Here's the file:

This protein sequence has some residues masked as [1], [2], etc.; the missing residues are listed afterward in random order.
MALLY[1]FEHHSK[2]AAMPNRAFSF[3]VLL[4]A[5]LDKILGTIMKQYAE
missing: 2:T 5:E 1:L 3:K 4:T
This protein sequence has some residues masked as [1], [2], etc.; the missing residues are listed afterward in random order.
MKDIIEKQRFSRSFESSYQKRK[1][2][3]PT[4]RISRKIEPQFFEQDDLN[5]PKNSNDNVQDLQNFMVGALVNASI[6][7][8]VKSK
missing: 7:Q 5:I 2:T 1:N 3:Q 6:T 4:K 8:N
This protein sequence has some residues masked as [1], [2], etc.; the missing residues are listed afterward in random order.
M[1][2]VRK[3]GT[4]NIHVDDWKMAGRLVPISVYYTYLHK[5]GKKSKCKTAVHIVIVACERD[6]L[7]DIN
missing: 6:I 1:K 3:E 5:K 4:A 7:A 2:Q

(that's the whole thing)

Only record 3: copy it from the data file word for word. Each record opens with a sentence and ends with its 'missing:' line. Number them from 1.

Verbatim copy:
This protein sequence has some residues masked as [1], [2], etc.; the missing residues are listed afterward in random order.
M[1][2]VRK[3]GT[4]NIHVDDWKMAGRLVPISVYYTYLHK[5]GKKSKCKTAVHIVIVACERD[6]L[7]DIN
missing: 6:I 1:K 3:E 5:K 4:A 7:A 2:Q